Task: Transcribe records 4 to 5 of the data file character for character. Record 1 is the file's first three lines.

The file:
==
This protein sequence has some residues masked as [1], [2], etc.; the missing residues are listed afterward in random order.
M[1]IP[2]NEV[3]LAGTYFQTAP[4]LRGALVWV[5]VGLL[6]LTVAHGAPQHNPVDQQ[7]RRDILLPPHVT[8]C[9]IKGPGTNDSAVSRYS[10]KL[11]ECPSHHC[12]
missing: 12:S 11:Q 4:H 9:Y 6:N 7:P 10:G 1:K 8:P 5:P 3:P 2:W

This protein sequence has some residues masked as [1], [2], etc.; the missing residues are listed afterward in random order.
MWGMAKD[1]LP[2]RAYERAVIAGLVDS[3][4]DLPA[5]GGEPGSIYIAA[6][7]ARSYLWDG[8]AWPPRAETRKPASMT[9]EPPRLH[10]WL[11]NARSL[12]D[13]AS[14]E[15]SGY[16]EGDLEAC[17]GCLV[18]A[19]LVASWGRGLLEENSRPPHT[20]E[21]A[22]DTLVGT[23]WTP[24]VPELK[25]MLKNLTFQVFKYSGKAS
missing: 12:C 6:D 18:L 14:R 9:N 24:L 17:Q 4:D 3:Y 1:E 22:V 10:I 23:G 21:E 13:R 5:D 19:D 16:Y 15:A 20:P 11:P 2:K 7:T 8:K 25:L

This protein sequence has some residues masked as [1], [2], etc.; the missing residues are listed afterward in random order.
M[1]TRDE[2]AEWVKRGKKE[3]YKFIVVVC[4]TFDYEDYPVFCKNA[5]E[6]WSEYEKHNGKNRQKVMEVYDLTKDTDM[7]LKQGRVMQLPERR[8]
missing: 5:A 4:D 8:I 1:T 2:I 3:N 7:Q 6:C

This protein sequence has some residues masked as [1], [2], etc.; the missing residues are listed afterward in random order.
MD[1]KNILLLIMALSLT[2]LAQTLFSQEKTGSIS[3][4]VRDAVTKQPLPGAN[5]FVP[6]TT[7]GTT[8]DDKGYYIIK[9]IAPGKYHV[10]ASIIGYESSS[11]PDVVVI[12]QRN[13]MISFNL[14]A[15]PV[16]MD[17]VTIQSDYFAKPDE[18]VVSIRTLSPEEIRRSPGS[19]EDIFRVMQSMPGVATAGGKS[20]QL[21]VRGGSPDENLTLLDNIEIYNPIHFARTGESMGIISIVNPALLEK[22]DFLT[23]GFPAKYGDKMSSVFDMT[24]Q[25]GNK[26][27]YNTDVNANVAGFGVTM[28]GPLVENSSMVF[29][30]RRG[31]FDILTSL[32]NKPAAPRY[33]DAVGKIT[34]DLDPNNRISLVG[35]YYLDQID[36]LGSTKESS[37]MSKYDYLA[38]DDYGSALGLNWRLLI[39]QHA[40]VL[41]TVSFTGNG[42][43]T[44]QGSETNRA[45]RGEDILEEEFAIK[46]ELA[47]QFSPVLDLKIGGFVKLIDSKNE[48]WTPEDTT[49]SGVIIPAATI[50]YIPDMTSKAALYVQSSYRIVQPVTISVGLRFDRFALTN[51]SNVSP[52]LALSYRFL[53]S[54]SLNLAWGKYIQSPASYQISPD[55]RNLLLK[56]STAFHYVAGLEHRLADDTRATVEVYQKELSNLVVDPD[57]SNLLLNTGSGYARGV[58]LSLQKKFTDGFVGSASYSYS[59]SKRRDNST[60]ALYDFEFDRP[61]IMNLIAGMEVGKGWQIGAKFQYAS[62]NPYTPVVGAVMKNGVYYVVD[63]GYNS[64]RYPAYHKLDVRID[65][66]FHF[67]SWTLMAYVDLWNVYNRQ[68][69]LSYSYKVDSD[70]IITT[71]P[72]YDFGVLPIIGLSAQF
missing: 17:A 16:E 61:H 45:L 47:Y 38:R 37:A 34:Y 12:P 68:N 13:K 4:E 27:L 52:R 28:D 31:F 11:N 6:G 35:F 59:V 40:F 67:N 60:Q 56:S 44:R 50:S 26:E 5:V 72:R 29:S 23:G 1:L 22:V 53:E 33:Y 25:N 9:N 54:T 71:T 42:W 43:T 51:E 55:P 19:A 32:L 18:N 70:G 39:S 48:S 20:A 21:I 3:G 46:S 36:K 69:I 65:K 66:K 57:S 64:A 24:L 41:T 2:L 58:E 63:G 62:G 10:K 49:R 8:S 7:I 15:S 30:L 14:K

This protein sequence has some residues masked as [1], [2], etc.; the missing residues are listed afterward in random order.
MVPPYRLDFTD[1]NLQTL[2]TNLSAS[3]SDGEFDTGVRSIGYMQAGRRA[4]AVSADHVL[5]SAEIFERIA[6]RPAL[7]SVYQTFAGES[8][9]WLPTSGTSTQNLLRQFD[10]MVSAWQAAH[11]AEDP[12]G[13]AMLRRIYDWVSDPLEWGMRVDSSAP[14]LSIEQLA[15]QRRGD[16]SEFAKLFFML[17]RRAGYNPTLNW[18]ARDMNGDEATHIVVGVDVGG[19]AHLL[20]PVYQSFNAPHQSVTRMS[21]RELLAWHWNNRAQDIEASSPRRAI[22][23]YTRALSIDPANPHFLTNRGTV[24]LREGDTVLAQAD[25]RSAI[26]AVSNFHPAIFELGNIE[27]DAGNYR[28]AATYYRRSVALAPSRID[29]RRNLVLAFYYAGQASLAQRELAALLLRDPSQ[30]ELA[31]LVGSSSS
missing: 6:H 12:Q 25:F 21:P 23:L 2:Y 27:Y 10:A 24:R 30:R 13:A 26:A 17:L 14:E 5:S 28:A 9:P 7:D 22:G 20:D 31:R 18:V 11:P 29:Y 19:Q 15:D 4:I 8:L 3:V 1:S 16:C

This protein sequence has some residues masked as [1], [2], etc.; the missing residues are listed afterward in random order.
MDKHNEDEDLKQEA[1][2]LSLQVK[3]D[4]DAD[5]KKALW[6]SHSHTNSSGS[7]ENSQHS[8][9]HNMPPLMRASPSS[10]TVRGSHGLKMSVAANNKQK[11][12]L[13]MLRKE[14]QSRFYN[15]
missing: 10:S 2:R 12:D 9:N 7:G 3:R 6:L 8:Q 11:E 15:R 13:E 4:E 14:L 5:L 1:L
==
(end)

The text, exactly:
This protein sequence has some residues masked as [1], [2], etc.; the missing residues are listed afterward in random order.
MD[1]KNILLLIMALSLT[2]LAQTLFSQEKTGSIS[3][4]VRDAVTKQPLPGAN[5]FVP[6]TT[7]GTT[8]DDKGYYIIK[9]IAPGKYHV[10]ASIIGYESSS[11]PDVVVI[12]QRN[13]MISFNL[14]A[15]PV[16]MD[17]VTIQSDYFAKPDE[18]VVSIRTLSPEEIRRSPGS[19]EDIFRVMQSMPGVATAGGKS[20]QL[21]VRGGSPDENLTLLDNIEIYNPIHFARTGESMGIISIVNPALLEK[22]DFLT[23]GFPAKYGDKMSSVFDMT[24]Q[25]GNK[26][27]YNTDVNANVAGFGVTM[28]GPLVENSSMVF[29][30]RRG[31]FDILTSL[32]NKPAAPRY[33]DAVGKIT[34]DLDPNNRISLVG[35]YYLDQID[36]LGSTKESS[37]MSKYDYLA[38]DDYGSALGLNWRLLI[39]QHA[40]VL[41]TVSFTGNG[42][43]T[44]QGSETNRA[45]RGEDILEEEFAIK[46]ELA[47]QFSPVLDLKIGGFVKLIDSKNE[48]WTPEDTT[49]SGVIIPAATI[50]YIPDMTSKAALYVQSSYRIVQPVTISVGLRFDRFALTN[51]SNVSP[52]LALSYRFL[53]S[54]SLNLAWGKYIQSPASYQISPD[55]RNLLLK[56]STAFHYVAGLEHRLADDTRATVEVYQKELSNLVVDPD[57]SNLLLNTGSGYARGV[58]LSLQKKFTDGFVGSASYSYS[59]SKRRDNST[60]ALYDFEFDRP[61]IMNLIAGMEVGKGWQIGAKFQYAS[62]NPYTPVVGAVMKNGVYYVVD[63]GYNS[64]RYPAYHKLDVRID[65][66]FHF[67]SWTLMAYVDLWNVYNRQ[68][69]LSYSYKVDSD[70]IITT[71]P[72]YDFGVLPIIGLSAQF
missing: 17:A 16:E 61:H 45:L 47:Y 38:R 37:A 34:Y 12:P 68:N 13:K 4:E 27:L 52:R 28:D 31:F 11:N 6:G 35:F 59:V 40:F 67:N 60:Q 56:S 44:R 50:S 26:E 5:V 72:R 29:S 23:G 1:L 22:V 53:E 33:Y 25:N 9:N 54:T 71:T 42:W 43:T 51:E 55:P 19:A 32:L 18:N 70:G 39:S 48:S 20:A 21:I 3:G 46:S 36:K 69:I 65:K 66:K 57:S 64:A 24:L 41:T 2:L 58:E 63:G 62:G 10:K 49:R 8:S 7:I 15:S 30:L 14:K

This protein sequence has some residues masked as [1], [2], etc.; the missing residues are listed afterward in random order.
MVPPYRLDFTD[1]NLQTL[2]TNLSAS[3]SDGEFDTGVRSIGYMQAGRRA[4]AVSADHVL[5]SAEIFERIA[6]RPAL[7]SVYQTFAGES[8][9]WLPTSGTSTQNLLRQFD[10]MVSAWQAAH[11]AEDP[12]G[13]AMLRRIYDWVSDPLEWGMRVDSSAP[14]LSIEQLA[15]QRRGD[16]SEFAKLFFML[17]RRAGYNPTLNW[18]ARDMNGDEATHIVVGVDVGG[19]AHLL[20]PVYQSFNAPHQSVTRMS[21]RELLAWHWNNRAQDIEASSPRRAI[22][23]YTRALSIDPANPHFLTNRGTV[24]LREGDTVLAQAD[25]RSAI[26]AVSNFHPAIFELGNIE[27]DAGNYR[28]AATYYRRSVALAPSRID[29]RRNLVLAFYYAGQASLAQRELAALLLRDPSQ[30]ELA[31]LVGSSSS
missing: 6:H 12:Q 25:F 21:P 23:L 2:Y 27:Y 10:A 24:R 30:R 13:A 26:A 17:L 14:E 5:S 28:A 9:P 7:D 22:G 20:D 31:R 18:V 11:P 29:Y 19:Q 15:D 4:I 8:L 3:V 1:S 16:C